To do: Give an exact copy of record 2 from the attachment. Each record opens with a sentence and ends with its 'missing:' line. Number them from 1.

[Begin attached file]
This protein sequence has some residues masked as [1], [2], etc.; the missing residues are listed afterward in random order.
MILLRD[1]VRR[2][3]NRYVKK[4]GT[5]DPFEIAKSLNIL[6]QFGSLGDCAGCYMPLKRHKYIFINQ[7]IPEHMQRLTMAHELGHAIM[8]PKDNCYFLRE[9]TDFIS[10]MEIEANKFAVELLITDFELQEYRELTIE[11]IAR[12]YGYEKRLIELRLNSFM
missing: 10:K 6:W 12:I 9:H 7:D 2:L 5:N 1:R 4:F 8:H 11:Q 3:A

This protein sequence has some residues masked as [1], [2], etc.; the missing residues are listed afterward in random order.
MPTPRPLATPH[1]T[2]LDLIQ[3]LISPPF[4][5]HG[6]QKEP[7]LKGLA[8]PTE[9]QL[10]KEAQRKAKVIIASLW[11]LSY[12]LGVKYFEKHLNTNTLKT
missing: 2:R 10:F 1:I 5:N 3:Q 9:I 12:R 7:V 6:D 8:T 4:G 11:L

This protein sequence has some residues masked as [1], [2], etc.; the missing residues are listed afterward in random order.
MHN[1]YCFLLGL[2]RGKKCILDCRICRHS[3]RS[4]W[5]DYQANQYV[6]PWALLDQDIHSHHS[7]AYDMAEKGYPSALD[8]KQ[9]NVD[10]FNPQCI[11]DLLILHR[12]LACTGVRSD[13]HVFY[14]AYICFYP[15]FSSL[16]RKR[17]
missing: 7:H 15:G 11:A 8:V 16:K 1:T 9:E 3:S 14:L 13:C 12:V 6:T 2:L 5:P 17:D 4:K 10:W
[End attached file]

This protein sequence has some residues masked as [1], [2], etc.; the missing residues are listed afterward in random order.
MPTPRPLATPH[1]T[2]LDLIQ[3]LISPPF[4][5]HG[6]QKEP[7]LKGLA[8]PTE[9]QL[10]KEAQRKAKVIIASLW[11]LSY[12]LGVKYFEKHLNTNTLKT
missing: 2:R 10:F 1:I 5:N 3:Q 9:I 12:R 7:V 6:D 8:T 4:G 11:L